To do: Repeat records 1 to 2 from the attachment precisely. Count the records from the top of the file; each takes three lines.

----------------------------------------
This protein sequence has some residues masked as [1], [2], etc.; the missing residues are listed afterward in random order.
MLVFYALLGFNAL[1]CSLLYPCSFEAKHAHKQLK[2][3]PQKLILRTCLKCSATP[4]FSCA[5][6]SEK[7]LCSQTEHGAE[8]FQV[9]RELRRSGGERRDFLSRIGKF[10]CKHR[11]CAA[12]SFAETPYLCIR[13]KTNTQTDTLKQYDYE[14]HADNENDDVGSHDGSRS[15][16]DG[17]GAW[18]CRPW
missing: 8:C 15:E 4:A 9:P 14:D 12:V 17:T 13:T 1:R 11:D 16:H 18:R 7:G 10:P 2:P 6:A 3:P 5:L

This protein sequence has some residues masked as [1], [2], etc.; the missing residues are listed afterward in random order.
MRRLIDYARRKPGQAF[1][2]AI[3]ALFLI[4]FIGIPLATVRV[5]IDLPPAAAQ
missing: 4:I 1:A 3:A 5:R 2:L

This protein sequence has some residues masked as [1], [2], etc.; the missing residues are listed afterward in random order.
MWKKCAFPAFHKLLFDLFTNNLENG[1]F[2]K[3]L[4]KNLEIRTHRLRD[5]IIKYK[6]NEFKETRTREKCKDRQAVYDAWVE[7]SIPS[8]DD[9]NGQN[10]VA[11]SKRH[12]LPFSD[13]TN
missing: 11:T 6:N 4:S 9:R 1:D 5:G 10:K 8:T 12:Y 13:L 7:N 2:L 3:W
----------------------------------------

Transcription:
This protein sequence has some residues masked as [1], [2], etc.; the missing residues are listed afterward in random order.
MLVFYALLGFNAL[1]CSLLYPCSFEAKHAHKQLK[2][3]PQKLILRTCLKCSATP[4]FSCA[5][6]SEK[7]LCSQTEHGAE[8]FQV[9]RELRRSGGERRDFLSRIGKF[10]CKHR[11]CAA[12]SFAETPYLCIR[13]KTNTQTDTLKQYDYE[14]HADNENDDVGSHDGSRS[15][16]DG[17]GAW[18]CRPW
missing: 8:C 15:E 4:A 9:P 14:D 12:V 17:T 13:T 1:R 11:D 16:H 18:R 7:G 10:P 2:P 6:A 3:P 5:L

This protein sequence has some residues masked as [1], [2], etc.; the missing residues are listed afterward in random order.
MRRLIDYARRKPGQAF[1][2]AI[3]ALFLI[4]FIGIPLATVRV[5]IDLPPAAAQ
missing: 4:I 1:A 3:A 5:R 2:L